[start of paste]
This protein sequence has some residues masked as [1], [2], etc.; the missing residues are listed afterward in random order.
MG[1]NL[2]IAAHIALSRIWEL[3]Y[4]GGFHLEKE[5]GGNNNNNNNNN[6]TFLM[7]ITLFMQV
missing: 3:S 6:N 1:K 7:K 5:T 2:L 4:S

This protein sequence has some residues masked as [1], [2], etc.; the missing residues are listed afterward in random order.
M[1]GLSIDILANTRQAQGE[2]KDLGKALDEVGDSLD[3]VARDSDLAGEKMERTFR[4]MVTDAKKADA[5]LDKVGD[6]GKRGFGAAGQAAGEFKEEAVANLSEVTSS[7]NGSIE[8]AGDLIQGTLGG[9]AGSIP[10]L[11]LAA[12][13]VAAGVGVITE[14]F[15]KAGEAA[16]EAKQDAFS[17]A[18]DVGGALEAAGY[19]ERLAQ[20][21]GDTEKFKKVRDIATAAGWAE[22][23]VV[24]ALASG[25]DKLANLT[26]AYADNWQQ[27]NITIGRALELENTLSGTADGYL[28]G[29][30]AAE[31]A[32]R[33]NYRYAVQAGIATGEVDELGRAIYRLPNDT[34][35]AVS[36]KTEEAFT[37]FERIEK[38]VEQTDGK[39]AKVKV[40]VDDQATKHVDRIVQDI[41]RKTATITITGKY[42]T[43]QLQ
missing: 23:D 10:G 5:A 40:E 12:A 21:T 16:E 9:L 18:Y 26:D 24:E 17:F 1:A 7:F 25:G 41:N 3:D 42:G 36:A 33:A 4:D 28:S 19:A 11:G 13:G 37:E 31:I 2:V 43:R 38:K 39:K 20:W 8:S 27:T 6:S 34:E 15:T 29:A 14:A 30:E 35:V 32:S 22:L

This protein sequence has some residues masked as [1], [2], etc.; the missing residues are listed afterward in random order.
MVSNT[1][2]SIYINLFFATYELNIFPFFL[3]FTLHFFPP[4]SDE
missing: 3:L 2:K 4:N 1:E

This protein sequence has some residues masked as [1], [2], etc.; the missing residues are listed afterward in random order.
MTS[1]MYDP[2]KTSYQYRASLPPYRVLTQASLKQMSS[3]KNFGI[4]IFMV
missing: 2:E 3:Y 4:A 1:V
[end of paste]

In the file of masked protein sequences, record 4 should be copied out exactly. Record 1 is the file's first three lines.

This protein sequence has some residues masked as [1], [2], etc.; the missing residues are listed afterward in random order.
MTS[1]MYDP[2]KTSYQYRASLPPYRVLTQASLKQMSS[3]KNFGI[4]IFMV
missing: 2:E 3:Y 4:A 1:V